Dr. Timothy McCall, Associate Professor of Art History, is spending the 2017-18 academic year in New York, as the J. Clawson Mills Fellow in the Department of European Paintings at the Metropolitan Museum of Art. His current project “Matters of Renaissance Fashion” was also recently awarded a Venetian Research Program Grant from the Gladys Krieble Delmas Foundation, a Franklin Research Grant from the American Philosophical Society, and a Villanova University Summer Grant.
In spring of 2017, Tim published two essays on Renaissance material culture and materiality, both co-authored with Sean Roberts: “Raw Materials and Object Lessons,” in The Routledge History of the Renaissance, edited by William Caferro; and “Art and the Material Culture of Diplomacy” in Italian Renaissance Diplomacy: A Sourcebook, edited by Monica Azzolini and Isabella Lazzarini. Later in 2017, Dr. McCall’s state of the field essay on fashion, clothing, and adornment⸺“The Materials for Renaissance Fashion”⸺will appear in Renaissance Quarterly.
In the past year or so, Dr. McCall delivered for the Robert H. Smith Renaissance Sculpture in Context Seminar at the Victoria & Albert Museum in London the talk “Fashion in Marble: Medici Diplomacy and the Bargello’s Portrait of Francesco Sforza.” McCall has recently presented various papers related to clothing and embodied diplomacy: at the Dallas Museum of Art (for University of Texas, Dallas’s Edith O’Donnell Institute of Art History); in Prato, at the Australian Centre for Italian Studies Conference; and in Rome, at a conference investigating gifts of textiles held at the Biblioteca Hertziana, Max-Planck-Institut für Kunstgeschichte. At the 2017 meeting of the Renaissance Society of America, Tim discussed “Renaissance Materiality” in the roundtable “An Interdisciplinary Renaissance,” and he presented the paper “Glittering Gems and Courtly Masculinity” about Galeazzo Maria Sforza of Milan’s gems and jewelry.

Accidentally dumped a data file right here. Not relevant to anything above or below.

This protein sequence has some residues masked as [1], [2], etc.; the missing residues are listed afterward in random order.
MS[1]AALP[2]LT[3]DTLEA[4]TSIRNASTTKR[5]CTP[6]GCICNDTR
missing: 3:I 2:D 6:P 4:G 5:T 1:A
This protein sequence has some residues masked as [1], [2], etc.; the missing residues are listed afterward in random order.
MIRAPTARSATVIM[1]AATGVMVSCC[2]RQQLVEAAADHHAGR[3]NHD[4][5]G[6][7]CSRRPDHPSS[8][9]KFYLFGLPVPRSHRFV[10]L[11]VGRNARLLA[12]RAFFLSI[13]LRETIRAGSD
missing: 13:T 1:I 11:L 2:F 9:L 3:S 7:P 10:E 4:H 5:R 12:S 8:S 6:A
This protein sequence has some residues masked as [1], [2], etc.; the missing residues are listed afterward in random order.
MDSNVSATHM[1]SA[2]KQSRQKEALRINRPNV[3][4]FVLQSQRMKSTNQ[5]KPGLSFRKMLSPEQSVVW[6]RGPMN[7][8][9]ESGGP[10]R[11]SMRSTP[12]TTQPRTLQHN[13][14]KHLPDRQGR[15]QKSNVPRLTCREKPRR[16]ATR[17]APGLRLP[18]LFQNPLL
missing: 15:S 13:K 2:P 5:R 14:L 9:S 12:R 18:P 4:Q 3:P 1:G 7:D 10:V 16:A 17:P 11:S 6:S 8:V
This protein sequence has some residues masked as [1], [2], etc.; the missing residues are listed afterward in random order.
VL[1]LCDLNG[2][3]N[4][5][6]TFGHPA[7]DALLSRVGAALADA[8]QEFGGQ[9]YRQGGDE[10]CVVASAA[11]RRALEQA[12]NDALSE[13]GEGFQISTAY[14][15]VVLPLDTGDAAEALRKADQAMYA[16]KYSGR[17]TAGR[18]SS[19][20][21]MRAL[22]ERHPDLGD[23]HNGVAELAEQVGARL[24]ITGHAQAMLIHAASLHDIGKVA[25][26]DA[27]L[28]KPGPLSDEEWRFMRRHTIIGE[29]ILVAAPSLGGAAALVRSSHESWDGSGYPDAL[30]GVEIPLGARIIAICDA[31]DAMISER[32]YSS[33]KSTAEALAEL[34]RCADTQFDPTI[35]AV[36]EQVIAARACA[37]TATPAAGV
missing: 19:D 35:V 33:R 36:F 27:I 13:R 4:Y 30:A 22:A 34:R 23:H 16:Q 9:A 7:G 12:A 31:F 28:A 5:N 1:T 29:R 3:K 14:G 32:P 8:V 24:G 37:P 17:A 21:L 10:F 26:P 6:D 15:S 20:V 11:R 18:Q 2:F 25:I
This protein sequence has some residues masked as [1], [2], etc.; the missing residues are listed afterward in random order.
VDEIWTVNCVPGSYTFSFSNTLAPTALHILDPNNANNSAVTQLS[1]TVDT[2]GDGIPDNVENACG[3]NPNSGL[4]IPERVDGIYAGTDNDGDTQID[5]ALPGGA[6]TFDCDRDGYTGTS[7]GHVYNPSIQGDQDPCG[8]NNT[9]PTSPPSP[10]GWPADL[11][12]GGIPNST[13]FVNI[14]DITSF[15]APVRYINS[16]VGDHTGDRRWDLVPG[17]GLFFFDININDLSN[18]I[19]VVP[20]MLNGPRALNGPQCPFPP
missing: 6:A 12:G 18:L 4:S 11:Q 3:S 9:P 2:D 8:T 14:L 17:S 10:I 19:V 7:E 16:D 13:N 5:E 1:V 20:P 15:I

Dr. McCall was excited to be a part of the working group “The Body Remade: Art, Nature, and Gender” and presented “Contours of Renaissance Fashion: Stockings, Tunics, and Embodied History” for our first exploratory seminar, held in Florence at Villa I Tatti, the Harvard Center for Italian Renaissance Studies, in March 2017.
In summer of 2016, Tim served as Visiting Professor at Sichuan University in Chengdu, where he offered the course "Leonardo da Vinci as Italian Renaissance Court Artist" – and where he got to eat lots of spicy dandanmian and enjoyed a special tour of the Chengdu Research Base of Giant Panda Breeding.